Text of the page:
Just like when standing by the seashore and observing the gentle movement of the sea, you can perceive the changes in the sonic tapestry of minimalism music by focusing on each element of its texture.
Loops, repetitions and diatonic harmonies all intensify the listener's perception so that they can fully immerse themselves in the sonic landscape.
Over the years, minimalist composers began introducing elements outside of traditional Western music to their compositions, including electronic instruments, Indian ragas, and African percussions, among others.
Some of the most astonishing results in the blend of Eastern and Western music were probably achieved by Philip Glass, who was heavily influenced by Hindustani classical music and regularly collaborated with the legendary Indian sitarist Ravi Shankar.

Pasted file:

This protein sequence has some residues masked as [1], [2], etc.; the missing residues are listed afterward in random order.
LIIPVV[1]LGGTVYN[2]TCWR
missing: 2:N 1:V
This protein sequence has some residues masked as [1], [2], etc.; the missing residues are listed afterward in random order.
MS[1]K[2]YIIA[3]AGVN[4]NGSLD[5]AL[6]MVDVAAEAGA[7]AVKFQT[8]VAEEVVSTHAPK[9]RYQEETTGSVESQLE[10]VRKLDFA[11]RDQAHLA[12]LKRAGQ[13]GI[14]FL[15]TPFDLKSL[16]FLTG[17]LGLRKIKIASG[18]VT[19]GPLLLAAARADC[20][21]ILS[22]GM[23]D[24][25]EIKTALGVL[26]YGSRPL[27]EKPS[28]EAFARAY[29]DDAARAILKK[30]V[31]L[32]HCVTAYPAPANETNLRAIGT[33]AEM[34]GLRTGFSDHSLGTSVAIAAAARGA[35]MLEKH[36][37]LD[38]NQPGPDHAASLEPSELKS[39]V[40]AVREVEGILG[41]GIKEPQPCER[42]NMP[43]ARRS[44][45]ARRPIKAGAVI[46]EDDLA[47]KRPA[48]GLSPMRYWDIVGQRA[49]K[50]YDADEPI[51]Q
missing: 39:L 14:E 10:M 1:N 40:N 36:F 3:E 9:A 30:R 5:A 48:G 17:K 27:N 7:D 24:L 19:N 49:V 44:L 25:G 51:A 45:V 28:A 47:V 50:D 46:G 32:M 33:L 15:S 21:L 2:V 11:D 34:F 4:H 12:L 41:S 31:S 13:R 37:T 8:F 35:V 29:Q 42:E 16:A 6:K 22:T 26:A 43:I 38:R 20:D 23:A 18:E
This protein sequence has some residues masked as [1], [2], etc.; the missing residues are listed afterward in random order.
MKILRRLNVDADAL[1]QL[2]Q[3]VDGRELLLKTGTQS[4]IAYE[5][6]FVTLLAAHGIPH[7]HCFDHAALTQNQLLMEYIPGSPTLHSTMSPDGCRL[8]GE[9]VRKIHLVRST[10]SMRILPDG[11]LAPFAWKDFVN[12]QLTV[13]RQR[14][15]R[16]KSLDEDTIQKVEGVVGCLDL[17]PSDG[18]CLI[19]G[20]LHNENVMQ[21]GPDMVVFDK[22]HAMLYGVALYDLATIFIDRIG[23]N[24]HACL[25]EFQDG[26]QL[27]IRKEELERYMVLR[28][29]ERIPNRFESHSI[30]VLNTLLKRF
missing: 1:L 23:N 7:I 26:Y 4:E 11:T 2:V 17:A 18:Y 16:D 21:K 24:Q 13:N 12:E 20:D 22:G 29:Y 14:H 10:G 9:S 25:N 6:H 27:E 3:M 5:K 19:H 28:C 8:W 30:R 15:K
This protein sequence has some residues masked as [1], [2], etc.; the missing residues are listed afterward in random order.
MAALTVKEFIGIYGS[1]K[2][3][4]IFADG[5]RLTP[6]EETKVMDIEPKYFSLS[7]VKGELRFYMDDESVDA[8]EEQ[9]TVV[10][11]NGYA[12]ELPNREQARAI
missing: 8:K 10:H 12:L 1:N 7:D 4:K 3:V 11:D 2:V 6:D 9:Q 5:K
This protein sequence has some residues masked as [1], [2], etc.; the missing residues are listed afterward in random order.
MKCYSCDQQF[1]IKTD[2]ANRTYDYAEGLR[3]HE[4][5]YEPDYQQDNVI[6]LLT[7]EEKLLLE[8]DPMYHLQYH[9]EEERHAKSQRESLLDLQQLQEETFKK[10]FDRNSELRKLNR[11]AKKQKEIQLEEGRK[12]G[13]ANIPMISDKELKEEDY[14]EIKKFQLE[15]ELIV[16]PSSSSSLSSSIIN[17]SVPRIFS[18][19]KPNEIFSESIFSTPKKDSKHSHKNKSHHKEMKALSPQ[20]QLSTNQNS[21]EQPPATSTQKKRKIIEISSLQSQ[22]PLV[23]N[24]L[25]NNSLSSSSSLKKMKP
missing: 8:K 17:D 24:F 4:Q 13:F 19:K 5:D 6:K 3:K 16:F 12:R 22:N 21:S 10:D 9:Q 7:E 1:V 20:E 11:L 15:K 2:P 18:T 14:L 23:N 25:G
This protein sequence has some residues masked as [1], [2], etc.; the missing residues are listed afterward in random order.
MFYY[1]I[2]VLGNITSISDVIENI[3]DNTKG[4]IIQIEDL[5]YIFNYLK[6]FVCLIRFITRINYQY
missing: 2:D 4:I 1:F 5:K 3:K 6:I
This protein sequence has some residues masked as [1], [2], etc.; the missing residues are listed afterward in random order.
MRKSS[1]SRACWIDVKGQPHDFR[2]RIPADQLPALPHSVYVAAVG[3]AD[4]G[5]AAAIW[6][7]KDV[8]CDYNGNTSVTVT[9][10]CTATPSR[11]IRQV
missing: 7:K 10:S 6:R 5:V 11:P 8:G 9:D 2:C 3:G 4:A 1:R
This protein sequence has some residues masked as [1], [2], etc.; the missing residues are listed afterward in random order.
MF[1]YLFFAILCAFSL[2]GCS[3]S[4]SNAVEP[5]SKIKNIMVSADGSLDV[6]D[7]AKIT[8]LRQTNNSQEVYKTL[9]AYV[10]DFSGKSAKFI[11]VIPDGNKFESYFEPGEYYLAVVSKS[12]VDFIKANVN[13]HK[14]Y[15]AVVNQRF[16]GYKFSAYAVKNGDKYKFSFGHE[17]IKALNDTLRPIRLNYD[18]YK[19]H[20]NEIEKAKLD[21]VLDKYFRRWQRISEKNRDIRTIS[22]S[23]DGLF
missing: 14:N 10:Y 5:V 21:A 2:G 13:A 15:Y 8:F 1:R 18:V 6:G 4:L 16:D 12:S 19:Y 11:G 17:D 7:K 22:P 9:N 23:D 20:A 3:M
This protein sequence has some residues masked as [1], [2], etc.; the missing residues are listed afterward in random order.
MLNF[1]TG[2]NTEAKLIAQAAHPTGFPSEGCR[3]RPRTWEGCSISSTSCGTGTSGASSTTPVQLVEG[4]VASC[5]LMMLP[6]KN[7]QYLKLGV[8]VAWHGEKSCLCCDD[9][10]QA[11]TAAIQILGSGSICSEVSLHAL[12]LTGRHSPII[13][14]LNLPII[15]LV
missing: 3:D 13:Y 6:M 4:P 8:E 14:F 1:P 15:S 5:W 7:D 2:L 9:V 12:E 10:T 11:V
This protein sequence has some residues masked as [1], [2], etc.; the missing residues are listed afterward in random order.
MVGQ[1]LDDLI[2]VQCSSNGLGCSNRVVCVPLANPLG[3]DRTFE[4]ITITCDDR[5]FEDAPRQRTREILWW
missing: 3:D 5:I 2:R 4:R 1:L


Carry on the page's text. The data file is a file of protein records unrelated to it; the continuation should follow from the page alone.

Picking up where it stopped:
Droning textures and the critical role of music phasing in the composition's structure are other crucial features of minimalism, bringing to life an ever-evolving sonic tapestry that never repeats itself.
By progressively adding new elements to this kinetic soundscape, minimalist composers create a natural crescendo to their compositions and make them engaging despite their leisured evolution.
Erik Satie. Credit: Henri Manuel/Wikimedia Commons
While the genre came to be in the 1960s, we can find some examples of proto-minimalism in the works of Erik Satie, Moondog, and especially John Cage.
Between the 19th and 20th centuries, Satie’s poignant yet minimalistic approach to music composition was ground-breaking and inspired the future generations of both classical and more experimental composers.